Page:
Continuing Pixar’s trend of avoiding big name stars is the unconventional casting choices of Craig T. Nelson and Holly Hunter as the married couple at the center of the film. And while Nelson, with his lovably affable demeanor, may be playing the main protagonist, it’s Hunter who runs away with the movie. Her Elastigirl is exactly the type of movie super mom (figuratively I mean) we love to watch: caring to her family and armed with sharp-tongued wit. As the only sane person in the family who has to deal with her husband’s questionable heroic desires, daughter Violet’s teenage angst, and son Dash’s mischievous doings, she is that glue desperately trying to keep them all together by the end. Of course, not to let the main heroes overshadow the spotlight; the supporting players are just as memorable and colorful. Samuel L. Jackson (Frozone) has a distinctive voice made for animation, Wallace “Inconceivable” Shawn (as Bob’s boss) is always a delight, and Elizabeth Peña has a small role as the villain’s alluring assistant, Mirage.
The villain Syndrome, played by Jason Lee, is not a conventional superhero adversary, as his plot isn’t to take over the world or start another world war. He’s a wannabe superhero sidekick that doesn’t understand why Mr. Incredible won’t let him help, and that warps his mind to the point where his attention grabbing becomes dangerous. Boiled down, Syndrome is an entitled man-child calling out for the recognition and respect as a hero that he wants, and believes he deserves. Although he is not a direct physical threat to the heroes, his characterization and how he adds to the “damage” superheroes have caused make him a very fun and compelling villain to watch.
The approach to Syndrome as a villain is similar to how Bird approaches the overall tone of the film: serious and dramatic while still remembering to have a sense of fun. The humor is as strong as ever for both Bird and Pixar, writing situations and sharp wit that will appeal to both older and younger audiences without pandering to juvenile tastes. The jokes come naturally from the characters and how they are defined, like when Helen sighs at her “mom figure” in the mirror and when Bob cannot fit through an escape pod door because of his added pounds. Edna Mode, the suit designer for superheroes and voiced by Bird himself, often gets the biggest laughs with her eccentric personality. Her putdown of the typical superhero cape is priceless, as well as being clever in the satirizing of superhero tropes that the film sprinkles throughout in other places too.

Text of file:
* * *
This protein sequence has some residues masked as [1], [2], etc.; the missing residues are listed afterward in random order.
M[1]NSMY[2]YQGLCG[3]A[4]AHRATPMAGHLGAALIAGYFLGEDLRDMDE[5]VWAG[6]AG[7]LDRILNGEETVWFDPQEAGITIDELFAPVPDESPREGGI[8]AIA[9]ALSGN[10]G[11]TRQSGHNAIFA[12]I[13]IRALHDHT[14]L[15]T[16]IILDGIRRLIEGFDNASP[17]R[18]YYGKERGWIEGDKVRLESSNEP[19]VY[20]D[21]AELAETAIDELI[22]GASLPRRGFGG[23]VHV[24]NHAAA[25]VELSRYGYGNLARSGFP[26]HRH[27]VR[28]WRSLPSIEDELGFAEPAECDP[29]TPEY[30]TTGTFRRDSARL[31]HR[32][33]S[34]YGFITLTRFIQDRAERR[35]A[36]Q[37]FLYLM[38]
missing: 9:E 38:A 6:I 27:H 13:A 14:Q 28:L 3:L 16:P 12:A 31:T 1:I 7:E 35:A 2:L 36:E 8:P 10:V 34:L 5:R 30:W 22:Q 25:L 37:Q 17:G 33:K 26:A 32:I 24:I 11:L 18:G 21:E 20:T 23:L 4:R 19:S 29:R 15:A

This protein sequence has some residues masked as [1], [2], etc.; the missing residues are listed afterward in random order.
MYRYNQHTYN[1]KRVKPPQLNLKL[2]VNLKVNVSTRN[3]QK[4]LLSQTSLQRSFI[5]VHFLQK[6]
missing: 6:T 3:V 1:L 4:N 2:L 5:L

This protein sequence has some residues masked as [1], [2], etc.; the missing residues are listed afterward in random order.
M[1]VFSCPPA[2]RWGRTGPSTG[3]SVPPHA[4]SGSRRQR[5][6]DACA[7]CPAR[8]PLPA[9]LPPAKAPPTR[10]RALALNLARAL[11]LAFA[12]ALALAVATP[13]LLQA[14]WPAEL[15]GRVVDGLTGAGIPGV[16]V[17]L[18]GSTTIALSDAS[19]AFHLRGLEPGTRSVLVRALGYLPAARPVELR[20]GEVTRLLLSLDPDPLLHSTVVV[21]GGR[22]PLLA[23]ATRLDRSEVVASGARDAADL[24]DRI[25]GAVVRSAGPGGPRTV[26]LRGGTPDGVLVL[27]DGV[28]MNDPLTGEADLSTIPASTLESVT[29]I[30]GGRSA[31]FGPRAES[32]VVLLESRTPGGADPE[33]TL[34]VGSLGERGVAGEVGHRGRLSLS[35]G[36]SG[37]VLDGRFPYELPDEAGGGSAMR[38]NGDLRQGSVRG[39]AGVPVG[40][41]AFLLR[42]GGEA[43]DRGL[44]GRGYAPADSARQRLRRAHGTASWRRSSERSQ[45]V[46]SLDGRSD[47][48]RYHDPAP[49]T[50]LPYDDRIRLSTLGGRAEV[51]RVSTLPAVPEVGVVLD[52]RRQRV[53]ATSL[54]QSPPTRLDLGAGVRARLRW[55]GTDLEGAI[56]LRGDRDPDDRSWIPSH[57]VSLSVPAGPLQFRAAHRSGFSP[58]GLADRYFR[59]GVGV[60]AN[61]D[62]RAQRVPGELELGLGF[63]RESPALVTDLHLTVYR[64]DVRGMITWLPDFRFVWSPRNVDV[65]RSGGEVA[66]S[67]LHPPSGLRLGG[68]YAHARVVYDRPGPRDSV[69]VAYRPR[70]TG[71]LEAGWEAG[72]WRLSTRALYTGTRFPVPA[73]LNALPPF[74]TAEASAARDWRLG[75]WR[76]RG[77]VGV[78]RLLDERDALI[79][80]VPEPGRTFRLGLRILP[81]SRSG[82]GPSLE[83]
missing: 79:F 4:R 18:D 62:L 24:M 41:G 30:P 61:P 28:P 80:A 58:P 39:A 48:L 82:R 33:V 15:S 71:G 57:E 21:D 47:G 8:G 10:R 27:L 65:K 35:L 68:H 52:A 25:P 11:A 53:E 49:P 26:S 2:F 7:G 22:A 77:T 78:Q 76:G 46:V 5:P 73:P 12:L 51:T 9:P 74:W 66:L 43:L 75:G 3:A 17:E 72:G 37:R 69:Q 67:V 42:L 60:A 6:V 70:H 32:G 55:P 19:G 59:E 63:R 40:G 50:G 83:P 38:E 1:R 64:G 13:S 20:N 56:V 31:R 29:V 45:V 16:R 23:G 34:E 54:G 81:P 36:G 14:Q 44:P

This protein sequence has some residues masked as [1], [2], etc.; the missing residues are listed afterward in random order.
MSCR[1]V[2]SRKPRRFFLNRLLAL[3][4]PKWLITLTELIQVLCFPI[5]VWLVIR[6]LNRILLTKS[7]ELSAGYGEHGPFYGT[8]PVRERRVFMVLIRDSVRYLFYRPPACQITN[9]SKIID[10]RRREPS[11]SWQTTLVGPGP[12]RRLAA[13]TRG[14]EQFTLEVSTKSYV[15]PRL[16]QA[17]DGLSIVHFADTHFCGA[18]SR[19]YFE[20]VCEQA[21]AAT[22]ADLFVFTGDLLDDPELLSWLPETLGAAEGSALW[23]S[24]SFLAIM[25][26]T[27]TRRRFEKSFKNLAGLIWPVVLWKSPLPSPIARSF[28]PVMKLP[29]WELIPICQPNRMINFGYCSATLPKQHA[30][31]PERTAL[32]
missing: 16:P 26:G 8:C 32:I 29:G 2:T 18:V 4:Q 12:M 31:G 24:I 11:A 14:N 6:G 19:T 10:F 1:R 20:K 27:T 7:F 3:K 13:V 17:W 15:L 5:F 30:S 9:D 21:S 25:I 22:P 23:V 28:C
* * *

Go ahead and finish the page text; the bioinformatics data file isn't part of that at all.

Much like the majority of Pixar’s output, The Incredibles will certainly entertain the young ones but I think that older viewers will be able to “get” it more. As a slice of pure entertainment the film is exciting in its comedy and dynamic action scenes. Bird takes full advantage of the freedom that comes with working in animation, giving him free reign to go wild with the movements of his camera and the characters during the action. A chase through the forest between Dash and Syndrome’s henchmen exhibits an exhilarating feeling of top speed, and the final battle is a culmination of having every hero work together to creatively defeat Syndrome’s giant robot. However, the director doesn’t forget to create a sense of danger and emotional investment in these dust-ups. When missiles are homing in on the plane carrying Helen, Dash, and Violet, we feel sorry for Mr. Incredible because he believes his family is lost. And before the final battle is about to commence, he tells them to stay behind because he’s “not strong enough” to lose them again, perhaps the finest moment in the entire film.
That moment, as well as everything else that precedes and follows it, summarizes how Brad Bird and Pixar conspired to create a film that works on multiple levels and juggles many tones without feeling cobbled together. Everything fits right in with slick precision, and nary has a beat felt false or out of place. Even with their superpowers, these characters feel just as human and relatable as the rest of us with their responsibilities, anxieties, and relationships. We are along with them for the journey when must they suit up and take on the bad guys. So when Dash chuckles to himself after discovering that he can run on water, I can’t help but chuckle with him. The Incredibles is just that infectious.